Your Guide to Volunteering with Voluntary Service Overseas (VSO)

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Hope for a fair world for everyone? Put your passion into action as a volunteer with Voluntary Service Overseas (VSO). As a VSO volunteer, you can fight poverty and marginalization across the world and build a brighter future for all.

Established in 1958 in the United Kingdom, VSO aims to create lasting change through volunteering in some of the world’s poorest countries. By serving as a VSO volunteer, you can immerse yourself in a community overseas and coordinate initiatives with local leaders to tackle society’s biggest challenges.

Before you apply to become a VSO volunteer, familiarize yourself with the organization, their application process, and the assignments you can take. Reading VSO volunteer reviews and talking with past volunteers can help you understand more about the experience. Reading guides online, like this one, will put you in a better position for success as a VSO volunteer.

In this guide, we’ll go over all the important details about VSO volunteering. We’ll cover where you can go and what you can do. And we’ll not only inform you of the requirements you need to meet, but also give you tips for getting accepted as a VSO volunteer.

Additionally, since serving with Voluntary Service Overseas doesn’t suit everyone, we’ll provide alternatives, such as going on a mission trip, working for an NGO abroad, or volunteering with Plan My Gap Year.

!COVID-19 UPDATE!: The COVID-19 pandemic has halted most international volunteer travel. Let us take this time to say we hope everyone is staying safe and healthy. Please note that VSO has NOT shut down their programs yet, as many local communities depend on the help of VSO volunteers during crises. For updated information on VSO programming and novel coronavirus, please visit: https://www.vsointernational.org/coronavirus-statement

What is Voluntary Service Overseas?

Voluntary Service Overseas is a non-profit international development charity that has a vision for a world without poverty. To achieve that vision, Voluntary Service Overseas brings international, national, and community volunteers together to address inequalities and poverty. Programs focus on improving education, healthcare, and livelihoods. 

What does VSO do?

VolunteerForever

VSO works to end poverty. VSO doesn’t send aid, but rather uses a volunteer-based model to create long-lasting change in impoverished regions. On the ground, VSO partners with local government agencies, NGOs, corporations, and other leaders. Through these partnerships, volunteers and partners can better create and implement systems and conditions that enable positive development. 

As VSO states, “when teachers pass on their skills to others, when community groups are shown reliable sources of income, and when governments are helped to make systems fairer, this brings about lasting change.”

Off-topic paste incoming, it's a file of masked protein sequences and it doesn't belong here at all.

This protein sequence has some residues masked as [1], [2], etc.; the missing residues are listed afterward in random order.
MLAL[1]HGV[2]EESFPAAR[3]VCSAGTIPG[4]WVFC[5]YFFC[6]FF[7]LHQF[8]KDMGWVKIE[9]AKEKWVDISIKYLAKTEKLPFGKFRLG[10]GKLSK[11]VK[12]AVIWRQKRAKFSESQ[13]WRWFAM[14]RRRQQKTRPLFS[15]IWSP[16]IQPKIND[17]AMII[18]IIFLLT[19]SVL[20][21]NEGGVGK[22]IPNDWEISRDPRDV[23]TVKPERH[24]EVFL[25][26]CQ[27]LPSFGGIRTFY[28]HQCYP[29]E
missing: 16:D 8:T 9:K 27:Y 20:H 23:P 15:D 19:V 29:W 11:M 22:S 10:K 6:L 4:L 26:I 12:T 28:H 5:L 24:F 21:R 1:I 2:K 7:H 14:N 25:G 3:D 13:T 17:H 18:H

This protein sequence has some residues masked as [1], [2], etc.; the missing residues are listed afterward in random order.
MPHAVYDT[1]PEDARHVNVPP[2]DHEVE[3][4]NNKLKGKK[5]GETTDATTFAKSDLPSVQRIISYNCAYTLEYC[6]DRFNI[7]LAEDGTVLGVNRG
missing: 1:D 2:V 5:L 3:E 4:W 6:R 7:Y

VSO emphasizes values of collaboration, knowledge, inclusion, and integrity in all the work they do. They operate by certain principles, including: 

  • People First: This helps VSO better support United Nations Sustainable Development Goals. 
  • Theory of Change: Positive transformation stems from people working together. 

To end poverty, Voluntary Service Overseas’ programs focus on three core areas:

Now that you know the vision and mission of Voluntary Service Overseas, it helps to know the history of the organization. That knowledge allows you to show your enthusiasm during the application process. 

How did Voluntary Service Overseas begin?

In 1958, the Bishop of Portsmouth published a letter in The Sunday Times asking for volunteers to teach English in Borneo. In response, Alec and Mora Dickson recruited 16 volunteers and sent them to Southeast Asia to teach. From this moment, Voluntary Service Overseas formed and began carrying out their mission. 

Since founding, Voluntary Service Overseas has grown from 16 British volunteers into one of the largest international charity organizations. Over the last 60+ years, VSO has been turning human ingenuity and energy into positive change. Major milestones along the way include:

  • In 1959, VSO recruited their first women volunteers.
  • In 1971, VSO opened their first overseas location in Papua New Guinea.
  • In the 1990s, VSO joined the fight against the HIV/AIDS epidemic.
  • In 2010, VSO developed the People First strategy to best combat marginalization and poverty. 
  • In 2015, the United Nations recognized VSO as a valuable partner in achieving Sustainable Development Goals. 
  • By the late 2010s, VSO had helped more than 50 million people through their programs.

To date, VSO has worked in more than 90 countries and placed more than 80,000 volunteers on assignments abroad. Overall, they’ve supported more than 50 million people through health, education, and livelihood programs. Each year, they serve more than 1 million people.

What countries does VSO serve?

You can serve as a VSO volunteer in many countries around the globe. Currently, VSO works in 24 countries across Africa, Asia, and the Pacific. To achieve the mission, VSO partners with 500+ local organizations, governments at all levels, corporate partners, academic institutions, funders, and advocacy platforms. 

If you want to volunteer with VSO, you’ll find assignments in a range of countries, from Ghana and Ethiopia to Myanmar and the Philippines. Top countries for VSO projects include:

Many top VSO countries are wonderful places to visit and make our list of the best places to volunteer abroad, such as Thailand and South Africa. As you can see, when you volunteer with Voluntary Service Overseas, you can do good, explore other cultures, build skills, and have fun!